Swainson’s hawks often breed in Montana, and when it’s time to migrate, they make the long journey from Alaska to Argentina. They travel in large groups, and you’ll likely find them in wide fields on utility poles, fence posts, or even on the ground.
Because they’re highly social, it’s not uncommon to see large flocks of these birds fluttering about during their non-breeding seasons.
Scientific Name: Buteo lagopus
Length: 18.5-20.5 inches
Weight: 25.2-49.4 ounces
Wingspan: 52.0-54.3 inches
Though rough-legged hawks don’t breed in Montana, you can see them in the winter while they’re migrating. You’ll find them mostly in open spaces, like prairies, and perched atop telephone poles.
Like several other hawks, this species occurs in two different morphs. Light morphs of the rough-legged hawk have white heads, dark bellies, white underwings, and white and dark tail feathers. Dark morphs, on the other hand, are usually dark brown with white-edged wings.
This is the only buteo bird who’s attracted to cold temperatures, nesting mostly in the arctic tundra regions. Fully-feathered legs not only give these amazing birds their name, but they also keep them warm in frigid weather.
Scientific Name: Buteo lagopus
Length: 18.1-19.7 inches
Weight: 10.6-26.5 ounces
Wingspan: 40.2-46.5 inches
Identify North America’s only harrier species, the northern harrier, by their grey heads, white underparts, and dark-edged wings. Juveniles and females, however, are usually browner than grey and white, so keep that in mind as you search for them on your next birdwatching expedition. These birds are also distinctly slim with long tails and wings.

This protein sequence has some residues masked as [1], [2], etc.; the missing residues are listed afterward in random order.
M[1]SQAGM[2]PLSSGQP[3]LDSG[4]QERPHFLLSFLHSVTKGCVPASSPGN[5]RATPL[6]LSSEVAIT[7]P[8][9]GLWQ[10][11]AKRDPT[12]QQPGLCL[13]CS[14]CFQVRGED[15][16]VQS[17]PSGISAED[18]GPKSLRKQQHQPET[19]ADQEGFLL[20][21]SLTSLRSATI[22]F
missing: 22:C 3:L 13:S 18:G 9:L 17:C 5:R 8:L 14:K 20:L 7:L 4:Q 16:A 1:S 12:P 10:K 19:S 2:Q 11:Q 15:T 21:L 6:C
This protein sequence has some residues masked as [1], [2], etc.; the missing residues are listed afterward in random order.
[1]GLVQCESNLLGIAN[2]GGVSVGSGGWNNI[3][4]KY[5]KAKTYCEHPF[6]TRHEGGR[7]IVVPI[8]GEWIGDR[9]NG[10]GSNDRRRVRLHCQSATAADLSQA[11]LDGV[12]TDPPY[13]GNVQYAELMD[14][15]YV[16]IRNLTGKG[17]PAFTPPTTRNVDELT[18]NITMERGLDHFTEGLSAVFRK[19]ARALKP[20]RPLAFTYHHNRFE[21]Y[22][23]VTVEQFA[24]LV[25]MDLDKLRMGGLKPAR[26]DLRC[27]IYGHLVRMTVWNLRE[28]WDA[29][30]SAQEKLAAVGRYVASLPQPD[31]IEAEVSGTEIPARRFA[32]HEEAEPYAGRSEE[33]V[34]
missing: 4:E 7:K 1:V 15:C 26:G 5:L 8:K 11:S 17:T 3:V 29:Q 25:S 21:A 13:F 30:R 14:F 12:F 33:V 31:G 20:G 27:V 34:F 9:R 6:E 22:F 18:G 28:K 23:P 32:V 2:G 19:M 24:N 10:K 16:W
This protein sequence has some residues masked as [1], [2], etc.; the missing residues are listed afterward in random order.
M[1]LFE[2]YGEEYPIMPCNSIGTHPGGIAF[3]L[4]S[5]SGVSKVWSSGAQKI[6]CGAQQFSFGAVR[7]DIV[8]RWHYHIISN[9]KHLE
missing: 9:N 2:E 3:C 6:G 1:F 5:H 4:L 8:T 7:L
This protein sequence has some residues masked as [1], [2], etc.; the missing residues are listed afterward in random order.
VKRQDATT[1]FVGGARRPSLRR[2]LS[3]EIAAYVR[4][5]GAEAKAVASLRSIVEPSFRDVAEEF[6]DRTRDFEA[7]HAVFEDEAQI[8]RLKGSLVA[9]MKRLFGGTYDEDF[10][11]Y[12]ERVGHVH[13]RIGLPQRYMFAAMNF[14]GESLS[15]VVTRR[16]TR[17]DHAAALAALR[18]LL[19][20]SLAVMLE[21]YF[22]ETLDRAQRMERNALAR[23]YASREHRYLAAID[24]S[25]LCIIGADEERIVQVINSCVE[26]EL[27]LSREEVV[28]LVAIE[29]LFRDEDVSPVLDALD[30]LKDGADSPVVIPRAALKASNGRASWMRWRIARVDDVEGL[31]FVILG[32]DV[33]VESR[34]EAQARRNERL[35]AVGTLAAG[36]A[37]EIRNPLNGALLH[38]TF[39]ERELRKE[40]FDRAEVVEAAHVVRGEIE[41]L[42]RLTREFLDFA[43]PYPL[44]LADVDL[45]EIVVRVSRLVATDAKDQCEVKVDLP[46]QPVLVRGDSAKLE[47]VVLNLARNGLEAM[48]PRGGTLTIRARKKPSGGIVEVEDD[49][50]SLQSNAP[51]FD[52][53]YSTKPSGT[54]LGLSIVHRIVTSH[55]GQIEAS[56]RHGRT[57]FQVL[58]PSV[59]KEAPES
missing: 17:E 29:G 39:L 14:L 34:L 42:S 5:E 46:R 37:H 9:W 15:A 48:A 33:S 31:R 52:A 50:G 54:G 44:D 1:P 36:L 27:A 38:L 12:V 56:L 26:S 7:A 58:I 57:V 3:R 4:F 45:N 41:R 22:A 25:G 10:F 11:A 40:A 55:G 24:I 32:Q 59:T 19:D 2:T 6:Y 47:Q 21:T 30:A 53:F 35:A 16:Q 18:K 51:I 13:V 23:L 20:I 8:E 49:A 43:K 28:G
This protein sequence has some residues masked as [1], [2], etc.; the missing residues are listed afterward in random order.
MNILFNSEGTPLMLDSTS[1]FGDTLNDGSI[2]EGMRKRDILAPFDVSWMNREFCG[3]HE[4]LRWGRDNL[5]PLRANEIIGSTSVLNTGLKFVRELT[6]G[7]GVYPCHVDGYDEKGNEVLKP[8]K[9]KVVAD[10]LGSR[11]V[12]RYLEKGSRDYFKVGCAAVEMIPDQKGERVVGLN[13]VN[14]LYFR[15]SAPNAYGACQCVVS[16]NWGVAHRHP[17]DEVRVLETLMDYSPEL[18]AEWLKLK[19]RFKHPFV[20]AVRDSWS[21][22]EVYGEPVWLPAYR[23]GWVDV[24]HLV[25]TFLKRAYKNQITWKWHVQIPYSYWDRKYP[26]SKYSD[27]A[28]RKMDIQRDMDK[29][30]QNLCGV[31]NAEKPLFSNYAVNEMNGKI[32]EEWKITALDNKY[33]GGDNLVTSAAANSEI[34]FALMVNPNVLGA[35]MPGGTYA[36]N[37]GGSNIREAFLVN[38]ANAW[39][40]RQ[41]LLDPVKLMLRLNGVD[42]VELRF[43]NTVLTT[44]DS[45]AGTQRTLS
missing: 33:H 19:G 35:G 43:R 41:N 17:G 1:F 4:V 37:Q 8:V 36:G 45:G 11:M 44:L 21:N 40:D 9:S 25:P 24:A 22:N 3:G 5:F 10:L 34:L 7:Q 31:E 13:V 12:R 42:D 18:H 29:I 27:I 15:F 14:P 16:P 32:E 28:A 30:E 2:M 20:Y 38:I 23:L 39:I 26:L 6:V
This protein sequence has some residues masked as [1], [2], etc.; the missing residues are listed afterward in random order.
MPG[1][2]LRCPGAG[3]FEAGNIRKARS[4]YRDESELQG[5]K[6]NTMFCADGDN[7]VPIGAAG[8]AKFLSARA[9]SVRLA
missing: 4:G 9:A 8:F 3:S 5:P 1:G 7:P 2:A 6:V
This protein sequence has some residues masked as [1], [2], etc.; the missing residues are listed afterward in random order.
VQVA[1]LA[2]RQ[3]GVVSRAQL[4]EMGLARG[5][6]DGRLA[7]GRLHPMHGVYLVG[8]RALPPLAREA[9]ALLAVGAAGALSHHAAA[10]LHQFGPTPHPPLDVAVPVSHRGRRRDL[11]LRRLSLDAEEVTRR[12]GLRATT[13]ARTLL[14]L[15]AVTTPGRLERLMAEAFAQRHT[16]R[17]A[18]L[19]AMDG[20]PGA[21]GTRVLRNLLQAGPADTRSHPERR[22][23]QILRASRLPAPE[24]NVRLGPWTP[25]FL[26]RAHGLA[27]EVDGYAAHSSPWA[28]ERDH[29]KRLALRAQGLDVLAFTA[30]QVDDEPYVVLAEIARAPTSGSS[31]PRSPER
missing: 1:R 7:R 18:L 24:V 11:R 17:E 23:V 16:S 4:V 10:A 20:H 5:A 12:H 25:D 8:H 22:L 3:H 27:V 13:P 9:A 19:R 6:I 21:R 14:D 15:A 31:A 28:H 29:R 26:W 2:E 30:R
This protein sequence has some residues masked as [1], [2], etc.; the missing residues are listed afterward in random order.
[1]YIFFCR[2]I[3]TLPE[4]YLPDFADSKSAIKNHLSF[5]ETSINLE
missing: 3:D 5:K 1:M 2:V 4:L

These hawks breed in eastern and central Montana, but you’ll find some of them living in western Montana all year. They quarter low over fields and marshes to hunt for small mammals and birds, and they feed on the ground.
Thanks to their round faces, harriers look a lot like owls, so be careful not to confuse the two species.
Scientific Name: Accipiter gentilis
Length: 20.9-25.2 inches
Weight: 22.3-48.1 ounces
Wingspan: 40.5-46.1 inches
Northern goshawks are the largest of the North American accipiters. These birds are like the older, more aggressive cousin of sharp-shinned and Cooper’s hawks, and their heads are dark grey, undersides are grey barred, and their eyes are orange-red surrounded by a white stripe. Juveniles’ heads are brown with yellow eyes.
Northern goshawks are spread across Montana. You’ll most probably find these elusive birds in forests and secluded areas, using their fast-flying abilities to scoop up an unsuspecting small bird, squirrel, or snake.
With ten different species scattered all around Montana, your chances of seeing a hawk here are high. And since Montana houses many other bird species, you’ll have a lot to see on your birdwatching excursion. And if you find woodpeckers interesting, you’re in luck; there are plenty of those to be found in Montana, too!